Kasser’s legal team now includes Lanny Davis, the lawyer who became prominent as a special White House counsel defending Bill Clinton against the impeachment spurred by his affair with an intern, Monica Lewinsky. The services offered by his firm, Trident DMG, include “full-contact reputation management” during litigation. He also is a partner in the law firm Davis, Goldberg & Galper.

“I agreed to represent Alex Kasser after doing my due diligence and noting she has been subjected to a lot of media coming from the court case and its pleadings,” Davis said Saturday. “She asked me, ‘Can you help me correct the record?’”

Unsolicited, Trident DMG recently emailed one of her filings to reporters. It complained that Bergstein, with whom their three children reside, was not adequately sharing information about the children under the terms of a court-approved parenting plan.

In an interview Friday night, Kasser would not say if she had hired Davis or was aware of the public outreach. She was more forthcoming Saturday.

“I recently retained Lanny Davis because he’s an experienced attorney who wants to help set the record straight,” she said in an email. “Mr. Davis and the rest of my legal team have one goal: to resolve this divorce so I can be free from Seth Bergstein and he stops harassing my partner too.”

Kasser said in the email her husband used “his power and position to harm both me and her. It is no longer acceptable to shame people for their sexuality.”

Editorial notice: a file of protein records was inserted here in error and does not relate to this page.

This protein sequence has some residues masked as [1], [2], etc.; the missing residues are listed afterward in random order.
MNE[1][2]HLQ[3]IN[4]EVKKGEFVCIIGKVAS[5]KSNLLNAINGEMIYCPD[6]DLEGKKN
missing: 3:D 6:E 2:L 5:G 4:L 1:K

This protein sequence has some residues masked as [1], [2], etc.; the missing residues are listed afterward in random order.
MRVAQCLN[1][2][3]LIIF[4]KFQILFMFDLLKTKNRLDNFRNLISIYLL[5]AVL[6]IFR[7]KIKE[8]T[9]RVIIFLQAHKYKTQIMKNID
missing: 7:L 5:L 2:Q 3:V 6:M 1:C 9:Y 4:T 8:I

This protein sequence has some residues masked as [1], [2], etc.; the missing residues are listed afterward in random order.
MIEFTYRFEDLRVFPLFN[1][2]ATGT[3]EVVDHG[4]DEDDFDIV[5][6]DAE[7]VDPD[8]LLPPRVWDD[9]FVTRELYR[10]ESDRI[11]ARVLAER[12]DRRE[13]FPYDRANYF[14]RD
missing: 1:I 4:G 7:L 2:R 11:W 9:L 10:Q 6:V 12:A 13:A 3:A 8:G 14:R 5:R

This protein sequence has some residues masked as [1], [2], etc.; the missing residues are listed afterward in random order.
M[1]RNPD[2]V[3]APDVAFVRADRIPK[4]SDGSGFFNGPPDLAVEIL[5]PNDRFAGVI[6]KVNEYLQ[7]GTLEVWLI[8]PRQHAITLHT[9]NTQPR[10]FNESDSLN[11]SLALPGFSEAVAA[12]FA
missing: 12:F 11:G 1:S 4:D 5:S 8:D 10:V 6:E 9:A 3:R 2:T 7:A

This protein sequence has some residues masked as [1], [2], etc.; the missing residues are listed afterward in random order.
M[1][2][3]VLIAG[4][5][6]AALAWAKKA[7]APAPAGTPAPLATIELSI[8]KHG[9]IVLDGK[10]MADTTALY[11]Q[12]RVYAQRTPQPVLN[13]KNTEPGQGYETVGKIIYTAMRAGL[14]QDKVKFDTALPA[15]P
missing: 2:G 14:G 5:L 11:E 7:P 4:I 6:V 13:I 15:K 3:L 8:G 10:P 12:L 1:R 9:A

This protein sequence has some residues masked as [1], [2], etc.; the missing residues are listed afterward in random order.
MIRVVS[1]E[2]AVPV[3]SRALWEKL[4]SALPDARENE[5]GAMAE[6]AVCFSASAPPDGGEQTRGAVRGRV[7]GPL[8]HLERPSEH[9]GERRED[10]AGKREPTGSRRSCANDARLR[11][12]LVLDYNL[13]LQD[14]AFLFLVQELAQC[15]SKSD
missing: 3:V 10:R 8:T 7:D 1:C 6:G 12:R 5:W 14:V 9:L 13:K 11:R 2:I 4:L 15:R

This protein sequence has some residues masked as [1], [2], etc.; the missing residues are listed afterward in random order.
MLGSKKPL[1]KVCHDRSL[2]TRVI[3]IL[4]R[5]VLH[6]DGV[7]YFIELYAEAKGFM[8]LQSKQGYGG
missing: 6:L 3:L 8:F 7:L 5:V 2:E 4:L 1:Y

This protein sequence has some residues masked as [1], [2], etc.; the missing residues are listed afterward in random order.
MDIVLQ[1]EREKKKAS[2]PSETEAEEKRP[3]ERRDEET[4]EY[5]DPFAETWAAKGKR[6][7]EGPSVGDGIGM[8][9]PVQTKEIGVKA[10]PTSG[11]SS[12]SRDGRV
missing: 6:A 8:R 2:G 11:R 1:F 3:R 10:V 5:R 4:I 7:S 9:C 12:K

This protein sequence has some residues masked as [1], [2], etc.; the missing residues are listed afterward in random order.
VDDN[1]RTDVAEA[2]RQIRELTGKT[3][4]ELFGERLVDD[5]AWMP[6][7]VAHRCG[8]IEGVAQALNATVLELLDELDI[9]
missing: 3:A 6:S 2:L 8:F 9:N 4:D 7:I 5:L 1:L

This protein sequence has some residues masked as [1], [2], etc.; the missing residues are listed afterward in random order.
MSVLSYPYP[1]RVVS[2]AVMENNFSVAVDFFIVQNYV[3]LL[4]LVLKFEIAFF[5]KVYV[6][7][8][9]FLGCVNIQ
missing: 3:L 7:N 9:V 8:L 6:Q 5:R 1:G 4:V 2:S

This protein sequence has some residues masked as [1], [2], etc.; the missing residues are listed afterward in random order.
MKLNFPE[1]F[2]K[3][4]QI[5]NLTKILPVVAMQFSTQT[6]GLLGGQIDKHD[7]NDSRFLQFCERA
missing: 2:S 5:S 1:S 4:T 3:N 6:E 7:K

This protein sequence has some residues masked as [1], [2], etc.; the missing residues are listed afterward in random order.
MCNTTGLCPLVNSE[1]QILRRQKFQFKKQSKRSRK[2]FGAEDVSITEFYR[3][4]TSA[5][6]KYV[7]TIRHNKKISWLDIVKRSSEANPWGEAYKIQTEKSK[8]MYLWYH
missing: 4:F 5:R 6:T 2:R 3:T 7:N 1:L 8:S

Bergstein’s lawyer, Janet A. Battey, declined to say whether the new law would affect the divorce trial, which is largely focused on dividing the significant assets of two wealthy litigants. Bergstein has denied any threats or coercion directed at Kasser, a lawyer educated at the University of Chicago.

“Obviously, divorces can be difficult, and it is unfortunate that Alex has chosen for her own unknown reasons to continue to make and publicize patently false allegations and insinuations,” Battey said. “Mr. Bergstein trusts the legal system and the family court and trusts that the upcoming trial will reveal Alex’s narrative for what it is.”

During the House debate Friday, one of the bill’s supporters, Rep. Eleni Kavros DeGraw, D-Avon, said the focus should be on how the bill will help victims of domestic abuse. Kavros DeGraw was a friend and neighbor to Dulos when they both lived in Farmington. Before her disappearance, Dulos had moved to New Canaan, part of Kasser’s district.

“We colloquially call this bill ‘Jennifers’ Law’ not just after Jennifer Farber Dulos, but also for all of the other Jennifers, the Jennifers whose names we will never say in this chamber, the Jennifers whom we have all known ourselves, perhaps the Jennifers that were our mothers, our sisters, our grandmothers.”

“And I find it troubling that we are not focusing on the real crux of this bill. And the reason why it is so critically important that we have the definition of coercive control as a criminal definition.”

California was the first state to include coercive control as a form of domestic violence, though others have references in statutes to emotional abuse as grounds for protective orders. Emotional abuse, advocates say, can be a harbinger of physical violence.

“And so this is our chance to further this cause, because women died yesterday, women are dying today, and they will die tomorrow,” Kavros DeGraw said. “We just reached the two year mark for Jennifer Farber Dulos on May 24. I know that, because I spoke with her just three days before she disappeared.”